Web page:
April

Jesus Christ Teaches Me to Choose the Right

“April: Jesus Christ Teaches Me to Choose the Right,” 2017 Outline for Sharing Time: Choose the Right (2017), 8–9

Song: Song of your choice about Jesus Christ from the Children’s Songbook


Supplement the ideas provided here with some of your own. Each week, plan ways to (1) identify the doctrine, (2) help the children understand it, and (3) help them apply it in their lives. Ask yourself, “What will the children do to learn, and how can I help them feel the Spirit?”

Week 1: Jesus Christ is the perfect example for me.

Encourage understanding (reading scriptures and drawing pictures): On a large piece of paper write the phrase, “Jesus Christ is the perfect example for me.” Cut the paper into four simple puzzle pieces. Write one of the following sentences on the back of each puzzle piece:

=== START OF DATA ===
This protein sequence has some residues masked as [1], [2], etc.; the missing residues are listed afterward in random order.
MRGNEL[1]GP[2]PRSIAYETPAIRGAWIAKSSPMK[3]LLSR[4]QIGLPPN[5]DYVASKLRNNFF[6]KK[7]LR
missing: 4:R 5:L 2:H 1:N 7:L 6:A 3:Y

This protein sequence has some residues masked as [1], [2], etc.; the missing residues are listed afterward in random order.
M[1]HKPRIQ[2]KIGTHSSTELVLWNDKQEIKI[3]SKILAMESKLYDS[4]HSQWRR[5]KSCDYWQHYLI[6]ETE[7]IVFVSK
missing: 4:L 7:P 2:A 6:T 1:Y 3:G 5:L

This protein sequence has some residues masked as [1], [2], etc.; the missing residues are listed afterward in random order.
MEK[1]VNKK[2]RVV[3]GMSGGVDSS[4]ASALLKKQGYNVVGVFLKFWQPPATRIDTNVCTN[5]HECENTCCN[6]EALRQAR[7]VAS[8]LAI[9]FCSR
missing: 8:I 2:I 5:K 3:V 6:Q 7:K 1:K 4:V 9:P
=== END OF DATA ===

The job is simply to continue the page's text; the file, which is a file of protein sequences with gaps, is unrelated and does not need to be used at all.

children holding up pictures

When teaching gospel principles, help the children find ways to apply them to their lives.

Sing “I’m Trying to Be like Jesus” (CS, 78–79). Ask the children to explain what the song teaches. Show a picture of Christ, and tell the children that He taught us many things through His perfect example. Divide the children into four groups, and give each group one of the puzzle pieces and some blank pieces of paper. Ask them to read the scripture together and then draw pictures of how they can follow Christ’s example. Invite each group to explain their scripture and pictures and to place their puzzle piece on the board. After the puzzle has been assembled, repeat together, “Jesus Christ is the perfect example for me.”

Weeks 2 and 3: Jesus Christ taught me the right way to live.

Identify the doctrine (singing a song): Sing “Choose the Right Way” (CS, 160–61), and ask half of the children to listen for how we can be happy and the other half to listen for what will help us and show us the way. Discuss what the children learned from the song.